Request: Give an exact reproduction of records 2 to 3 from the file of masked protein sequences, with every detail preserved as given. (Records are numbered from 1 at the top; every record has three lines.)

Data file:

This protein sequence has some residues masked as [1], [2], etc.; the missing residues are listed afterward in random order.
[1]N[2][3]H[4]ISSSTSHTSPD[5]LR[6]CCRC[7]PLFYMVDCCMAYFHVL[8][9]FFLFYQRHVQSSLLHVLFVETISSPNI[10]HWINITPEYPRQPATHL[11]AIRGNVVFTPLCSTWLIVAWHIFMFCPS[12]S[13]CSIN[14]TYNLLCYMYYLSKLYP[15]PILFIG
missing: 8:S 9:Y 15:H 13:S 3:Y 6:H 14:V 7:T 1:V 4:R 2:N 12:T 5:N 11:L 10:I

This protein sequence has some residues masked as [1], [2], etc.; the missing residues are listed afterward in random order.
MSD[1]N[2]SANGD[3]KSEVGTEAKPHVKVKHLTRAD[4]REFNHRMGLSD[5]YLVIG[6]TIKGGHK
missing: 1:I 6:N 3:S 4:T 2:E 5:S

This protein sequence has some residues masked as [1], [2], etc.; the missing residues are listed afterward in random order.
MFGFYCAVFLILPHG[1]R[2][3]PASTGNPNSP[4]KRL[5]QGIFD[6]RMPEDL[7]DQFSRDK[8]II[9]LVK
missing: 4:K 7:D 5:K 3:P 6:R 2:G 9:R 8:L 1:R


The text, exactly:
This protein sequence has some residues masked as [1], [2], etc.; the missing residues are listed afterward in random order.
MSD[1]N[2]SANGD[3]KSEVGTEAKPHVKVKHLTRAD[4]REFNHRMGLSD[5]YLVIG[6]TIKGGHK
missing: 1:I 6:N 3:S 4:T 2:E 5:S

This protein sequence has some residues masked as [1], [2], etc.; the missing residues are listed afterward in random order.
MFGFYCAVFLILPHG[1]R[2][3]PASTGNPNSP[4]KRL[5]QGIFD[6]RMPEDL[7]DQFSRDK[8]II[9]LVK
missing: 4:K 7:D 5:K 3:P 6:R 2:G 9:R 8:L 1:R